Early Wednesday morning, the Washington Football Team made the surprising decision to bench starting quarterback Dwayne Haskins after, statistically, his best performance as a pro last weekend against the Ravens. It’s only Haskins’ second year in the league with his future in Washington now very much in doubt.
On the opposite sideline Sunday was Lamar Jackson, one of the game’s most exciting players, fresh off an MVP award in his second season in the league.
Haskins, the 15th overall pick in the 2019 NFL Draft, has now assumed the team’s third string quarterback role behind Kyle Allen and Alex Smith after just 11 starts as a pro. Head coach Ron Rivera indicated the decision to start Allen was made to give the team its best chance to win now. Haskins’ second year as a pro has been a nightmare.
And at surface level, there’s a few similarities between how Haskins and Jackson entered the league. Both were generally regarded as quarterbacks that needed time to develop: Jackson to hone his passing skills, Haskins to gain more game experience.
But what’s different, though, is the situations they were placed in. And that’s where the paths between Haskins and Jackson split.
Through the first 11 starts of Haskins’ career, he completed 59.94 percent of his passes (196-for-327) for 2,164 yards and 11 touchdowns and six interceptions. Per game, that’s an average of 17.8-for-29.7 for 196.7 yards, a touchdown and 0.5 interceptions.
Jackson, through the first 11 starts of his career, threw for a 61.3 percent completion percentage (179-for-292) and 2,224 yards, 15 touchdowns and five interceptions. Per game, that’s an average of 16.3-for-26.5 for 202.2 yards, 1.4 touchdowns and 0.5 interceptions. Added into that is Jackson’s rushing ability, where he averaged 72.2 yards per game, essentially totaling 280 yards per game.
Both players, when they were drafted by their respective teams, seemed to need time to develop behind veteran starters. Only one was put in a system for success.
Jackson sat behind Joe Flacco, and didn’t make his first start until Week 11 of 2018 after the team’s bye week. He otherwise played in each game, and threw just 12 passes in the first nine games as the Ravens slowly brought him along until inserting him into the starting lineup.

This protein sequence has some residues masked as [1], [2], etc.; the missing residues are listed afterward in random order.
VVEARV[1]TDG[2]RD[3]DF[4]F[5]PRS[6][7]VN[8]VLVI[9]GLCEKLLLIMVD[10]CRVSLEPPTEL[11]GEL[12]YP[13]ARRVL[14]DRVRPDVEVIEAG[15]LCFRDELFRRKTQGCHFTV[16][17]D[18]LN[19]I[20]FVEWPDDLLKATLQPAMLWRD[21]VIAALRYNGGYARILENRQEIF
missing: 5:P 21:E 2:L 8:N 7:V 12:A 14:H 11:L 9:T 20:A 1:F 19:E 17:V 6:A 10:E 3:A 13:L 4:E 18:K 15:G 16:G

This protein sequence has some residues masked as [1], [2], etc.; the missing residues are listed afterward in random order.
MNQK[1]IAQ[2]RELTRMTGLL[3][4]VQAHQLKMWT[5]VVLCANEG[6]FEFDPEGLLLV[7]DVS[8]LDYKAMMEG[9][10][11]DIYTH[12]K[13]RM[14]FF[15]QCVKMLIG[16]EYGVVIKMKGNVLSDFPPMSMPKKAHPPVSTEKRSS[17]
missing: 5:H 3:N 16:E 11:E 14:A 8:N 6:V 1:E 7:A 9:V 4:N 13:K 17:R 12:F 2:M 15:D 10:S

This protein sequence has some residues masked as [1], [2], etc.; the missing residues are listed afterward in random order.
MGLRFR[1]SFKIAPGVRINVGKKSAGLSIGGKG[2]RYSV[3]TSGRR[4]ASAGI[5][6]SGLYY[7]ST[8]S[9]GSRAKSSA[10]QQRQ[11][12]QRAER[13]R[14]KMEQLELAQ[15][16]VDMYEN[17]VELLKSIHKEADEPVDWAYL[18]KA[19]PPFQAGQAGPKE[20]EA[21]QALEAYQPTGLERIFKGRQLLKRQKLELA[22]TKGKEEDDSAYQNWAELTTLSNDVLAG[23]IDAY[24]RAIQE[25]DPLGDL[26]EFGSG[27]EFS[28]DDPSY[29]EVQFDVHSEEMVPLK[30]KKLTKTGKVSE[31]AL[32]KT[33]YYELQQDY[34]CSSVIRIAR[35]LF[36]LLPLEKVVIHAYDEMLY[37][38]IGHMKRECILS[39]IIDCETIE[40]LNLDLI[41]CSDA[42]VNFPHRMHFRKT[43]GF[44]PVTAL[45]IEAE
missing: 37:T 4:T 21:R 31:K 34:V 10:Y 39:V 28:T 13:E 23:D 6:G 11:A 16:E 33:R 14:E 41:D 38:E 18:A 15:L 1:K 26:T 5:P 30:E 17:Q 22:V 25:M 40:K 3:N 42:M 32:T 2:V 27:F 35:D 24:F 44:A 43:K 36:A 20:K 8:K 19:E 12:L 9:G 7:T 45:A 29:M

When he did enter the starting lineup, however, the Ravens catered their entire offensive system around Jackson’s unique and incredible skillset. In his draft year of 2018, the Ravens drafted tight end Hayden Hurst a few choices ahead of Jackson, then right tackle Orlando Brown Jr. and tight end Mark Andrews in the third round. In 2019, the Ravens added two more receivers, Marquise Brown and Miles Boykin, to the mix. They signed running back Mark Ingram in free agency and added another running back, Justice Hill, in the fourth round. The Ravens did everything they could to let their first-round quarterback succeed.
Haskins, on the other hand, played his first game against the Giants in Week 4 of 2019. He threw for just 107 yards in relief of Case Keenum and tossed three interceptions. He appeared in one more game, in Week 8, and started in Week 9. He started for the rest of the season.
Washington gave Haskins his former Ohio State teammate, Terry McLaurin, in the third round of the 2019 draft and added running back Bryce Love in the fourth. In the 2020 draft, Washington’s first pick went to edge rusher Chase Young — an unsurprising and likely slam-dunk selection — and then picked running back Antonio Gibson in the third round, with wideout Antonio Gandy-Golden at pick 142.
Essentially, the Ravens made sure their young quarterback was surrounded by an offensive staff set to stay, with young players to grow around. Haskins, in his second year in the NFL, is playing under his third head coach.
Surely, if Jackson weren’t picked by the Ravens and instead went to another team in the NFL with a more uncertain coaching staff, the results may not be there. And if Haskins was with one of the more stable franchises in the league, perhaps he’d be much further along.
Instead, one quarterback was given every tool in the arsenal to succeed. The other, at least early in their careers, seemingly never had a shot.